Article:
Nov 23, 2009


A couple of annoying obligations kept me around here over the weekend. At least there was enough dead time to give some of the shop tools a workout, and there's a new letter opener on my desk. With it's symmetrical dagger blade (decent enough stainless) and sturdy walnut handle, it looks a lot like a dangerous knife, but that's just a coincidence.

The other one is that trashed out Navy Mark II Kabar I mentioned a few days back. Draw filing and polishing erased nearly all the pits, not to mention about a quarter of the original blade thickness. Its walnut handle is rough cut, just enough to make me think this one will turn out well, so I guess I'll take some pains with the final finish.

It's fun to plug this minor hobby of creating useful edged tools from junk. The required skill level isn't very high, the cost is negligible, and the rewards are substantial. I'll post a picture or two when I return from a short trip south.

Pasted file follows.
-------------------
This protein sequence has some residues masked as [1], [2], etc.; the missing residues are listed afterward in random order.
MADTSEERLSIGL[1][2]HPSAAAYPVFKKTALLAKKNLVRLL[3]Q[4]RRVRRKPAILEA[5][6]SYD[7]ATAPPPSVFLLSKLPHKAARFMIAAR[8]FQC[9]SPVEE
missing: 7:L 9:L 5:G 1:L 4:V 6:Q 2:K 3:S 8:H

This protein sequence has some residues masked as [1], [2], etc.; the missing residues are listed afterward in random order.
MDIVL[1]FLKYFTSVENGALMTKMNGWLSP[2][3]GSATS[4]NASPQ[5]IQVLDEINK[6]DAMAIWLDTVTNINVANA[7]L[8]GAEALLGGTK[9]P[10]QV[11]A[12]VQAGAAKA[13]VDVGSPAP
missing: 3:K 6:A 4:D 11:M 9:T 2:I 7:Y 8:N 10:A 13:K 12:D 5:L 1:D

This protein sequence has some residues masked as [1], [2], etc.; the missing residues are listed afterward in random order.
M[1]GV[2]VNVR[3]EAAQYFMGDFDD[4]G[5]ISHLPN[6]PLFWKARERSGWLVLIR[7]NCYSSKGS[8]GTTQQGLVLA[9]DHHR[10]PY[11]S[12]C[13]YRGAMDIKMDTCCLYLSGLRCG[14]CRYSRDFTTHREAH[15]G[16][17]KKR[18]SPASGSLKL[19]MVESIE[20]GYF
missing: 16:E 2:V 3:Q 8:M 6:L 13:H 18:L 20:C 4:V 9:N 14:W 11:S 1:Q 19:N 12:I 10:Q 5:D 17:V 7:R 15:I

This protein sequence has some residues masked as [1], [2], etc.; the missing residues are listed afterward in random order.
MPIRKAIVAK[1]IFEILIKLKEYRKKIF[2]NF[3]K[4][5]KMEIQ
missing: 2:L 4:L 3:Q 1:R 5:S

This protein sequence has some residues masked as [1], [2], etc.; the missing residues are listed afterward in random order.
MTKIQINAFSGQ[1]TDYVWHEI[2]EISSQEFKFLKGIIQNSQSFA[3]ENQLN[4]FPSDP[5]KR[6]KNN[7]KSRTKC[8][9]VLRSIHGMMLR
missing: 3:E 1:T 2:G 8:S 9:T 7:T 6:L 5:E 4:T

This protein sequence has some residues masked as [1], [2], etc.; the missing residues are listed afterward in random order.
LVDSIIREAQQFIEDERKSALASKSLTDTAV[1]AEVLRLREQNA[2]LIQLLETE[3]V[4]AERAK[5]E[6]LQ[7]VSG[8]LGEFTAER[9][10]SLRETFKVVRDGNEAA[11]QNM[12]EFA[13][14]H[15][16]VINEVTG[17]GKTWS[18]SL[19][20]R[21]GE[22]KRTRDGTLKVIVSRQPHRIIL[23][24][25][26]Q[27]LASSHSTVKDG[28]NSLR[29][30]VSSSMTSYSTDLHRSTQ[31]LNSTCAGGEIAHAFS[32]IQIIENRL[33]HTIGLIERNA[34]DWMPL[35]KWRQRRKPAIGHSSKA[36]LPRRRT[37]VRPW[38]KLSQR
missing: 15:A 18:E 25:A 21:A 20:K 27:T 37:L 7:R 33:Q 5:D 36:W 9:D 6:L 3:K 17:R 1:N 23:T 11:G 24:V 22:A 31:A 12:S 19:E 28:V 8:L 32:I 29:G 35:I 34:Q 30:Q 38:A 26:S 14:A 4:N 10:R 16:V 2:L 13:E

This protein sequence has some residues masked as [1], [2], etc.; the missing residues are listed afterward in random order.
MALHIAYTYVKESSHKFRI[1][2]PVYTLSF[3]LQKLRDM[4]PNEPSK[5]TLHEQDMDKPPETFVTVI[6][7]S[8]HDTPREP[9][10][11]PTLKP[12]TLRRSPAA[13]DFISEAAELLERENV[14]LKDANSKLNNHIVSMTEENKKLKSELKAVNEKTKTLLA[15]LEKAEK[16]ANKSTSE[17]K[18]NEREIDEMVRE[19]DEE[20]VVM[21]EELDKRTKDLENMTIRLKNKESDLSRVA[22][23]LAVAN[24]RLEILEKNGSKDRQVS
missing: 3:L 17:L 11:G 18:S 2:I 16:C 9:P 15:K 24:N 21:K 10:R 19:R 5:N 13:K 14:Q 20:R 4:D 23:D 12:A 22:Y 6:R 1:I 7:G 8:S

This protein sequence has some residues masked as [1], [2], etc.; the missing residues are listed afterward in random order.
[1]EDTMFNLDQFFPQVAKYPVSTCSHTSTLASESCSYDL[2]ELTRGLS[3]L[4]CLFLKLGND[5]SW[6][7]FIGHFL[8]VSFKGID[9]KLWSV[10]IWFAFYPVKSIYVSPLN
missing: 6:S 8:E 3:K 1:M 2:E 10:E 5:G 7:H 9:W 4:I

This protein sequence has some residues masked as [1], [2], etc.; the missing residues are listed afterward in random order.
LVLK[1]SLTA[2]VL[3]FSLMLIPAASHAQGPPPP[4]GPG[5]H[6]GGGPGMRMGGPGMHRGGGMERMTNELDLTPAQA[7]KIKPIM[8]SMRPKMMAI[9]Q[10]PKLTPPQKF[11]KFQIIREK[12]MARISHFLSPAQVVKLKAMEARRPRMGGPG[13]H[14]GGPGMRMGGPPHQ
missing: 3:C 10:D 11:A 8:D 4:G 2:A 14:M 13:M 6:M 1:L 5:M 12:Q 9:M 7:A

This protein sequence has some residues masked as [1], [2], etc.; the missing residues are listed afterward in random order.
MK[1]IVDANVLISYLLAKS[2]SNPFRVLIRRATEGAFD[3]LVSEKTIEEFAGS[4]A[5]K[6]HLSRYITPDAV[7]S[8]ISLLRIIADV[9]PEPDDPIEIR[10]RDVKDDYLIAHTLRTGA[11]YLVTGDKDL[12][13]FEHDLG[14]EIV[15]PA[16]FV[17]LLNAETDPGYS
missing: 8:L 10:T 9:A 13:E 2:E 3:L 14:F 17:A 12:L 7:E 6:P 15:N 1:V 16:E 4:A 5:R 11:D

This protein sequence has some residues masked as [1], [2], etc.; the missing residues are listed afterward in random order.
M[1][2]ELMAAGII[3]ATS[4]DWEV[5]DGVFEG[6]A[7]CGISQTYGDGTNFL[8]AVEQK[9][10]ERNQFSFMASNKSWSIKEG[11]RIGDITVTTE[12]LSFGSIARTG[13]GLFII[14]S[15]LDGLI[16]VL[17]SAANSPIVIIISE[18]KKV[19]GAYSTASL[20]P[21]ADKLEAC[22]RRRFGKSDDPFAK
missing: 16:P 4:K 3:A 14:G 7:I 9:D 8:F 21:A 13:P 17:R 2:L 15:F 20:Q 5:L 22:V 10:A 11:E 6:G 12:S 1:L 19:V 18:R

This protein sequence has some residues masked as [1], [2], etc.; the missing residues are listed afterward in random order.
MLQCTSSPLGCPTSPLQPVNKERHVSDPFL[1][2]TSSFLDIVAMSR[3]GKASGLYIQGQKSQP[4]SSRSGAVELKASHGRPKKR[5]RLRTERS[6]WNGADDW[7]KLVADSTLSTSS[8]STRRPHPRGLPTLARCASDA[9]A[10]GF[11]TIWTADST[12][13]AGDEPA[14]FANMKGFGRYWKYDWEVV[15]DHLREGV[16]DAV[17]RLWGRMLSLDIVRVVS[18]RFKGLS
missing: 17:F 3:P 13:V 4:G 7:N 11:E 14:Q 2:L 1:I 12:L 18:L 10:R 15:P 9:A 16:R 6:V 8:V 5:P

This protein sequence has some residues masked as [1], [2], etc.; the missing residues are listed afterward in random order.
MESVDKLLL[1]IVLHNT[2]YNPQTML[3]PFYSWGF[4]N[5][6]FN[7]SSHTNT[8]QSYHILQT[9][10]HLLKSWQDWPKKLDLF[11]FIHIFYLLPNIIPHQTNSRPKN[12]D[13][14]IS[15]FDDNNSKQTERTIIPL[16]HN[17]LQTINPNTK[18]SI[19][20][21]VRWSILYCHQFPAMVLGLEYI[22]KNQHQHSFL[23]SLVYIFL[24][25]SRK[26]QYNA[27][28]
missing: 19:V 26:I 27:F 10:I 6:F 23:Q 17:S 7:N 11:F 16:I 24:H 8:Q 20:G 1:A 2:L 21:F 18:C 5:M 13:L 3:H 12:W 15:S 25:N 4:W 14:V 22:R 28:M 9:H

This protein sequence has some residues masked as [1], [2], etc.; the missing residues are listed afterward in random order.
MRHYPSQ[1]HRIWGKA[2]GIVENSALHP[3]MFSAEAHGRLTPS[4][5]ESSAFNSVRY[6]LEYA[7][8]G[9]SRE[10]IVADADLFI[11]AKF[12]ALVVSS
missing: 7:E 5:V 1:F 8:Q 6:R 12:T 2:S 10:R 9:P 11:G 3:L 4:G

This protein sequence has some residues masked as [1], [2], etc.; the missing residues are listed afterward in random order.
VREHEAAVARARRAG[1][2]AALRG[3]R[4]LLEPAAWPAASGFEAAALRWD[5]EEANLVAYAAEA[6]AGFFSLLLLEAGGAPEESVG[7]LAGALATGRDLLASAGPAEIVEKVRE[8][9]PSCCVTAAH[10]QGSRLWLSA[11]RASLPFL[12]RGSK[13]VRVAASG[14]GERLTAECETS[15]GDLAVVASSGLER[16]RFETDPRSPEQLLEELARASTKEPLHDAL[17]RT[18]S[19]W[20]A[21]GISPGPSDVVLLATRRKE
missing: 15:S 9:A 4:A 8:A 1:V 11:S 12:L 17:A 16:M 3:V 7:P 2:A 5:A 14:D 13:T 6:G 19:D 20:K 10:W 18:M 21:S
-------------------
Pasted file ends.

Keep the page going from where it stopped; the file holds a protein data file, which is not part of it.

(I urge caution in recommending home brew cutlery for readers who live where Great Britain used to be.)


Anne Toal said...

Do you have any opinion on Fisk knives?

Anonymous said...

Not really, Anne. I've never used one.

From a hit on his catalog: His damascus steel looks wonderful, and all of the other knives I saw are at least eye-catching. He tosses the term "Bowie" around a little too freely to suit me. The assertion that the knives are good investments bears a lot of skeptical investigation.


JohnW said...

Whoa, if the first commenter is who I think she is, its getting a tad incestuous around here, doncha think?

Anne Toal said...

I don't generally like knives as investments. I've always been fascinated with the idea of using a Damascus blade for kitchen work, but I'm intimidated about having a high carbon blade around water all the time. Fisk's blades look utilitarian and workmanlike, as opposed to the 'precious' appearance of collector blades.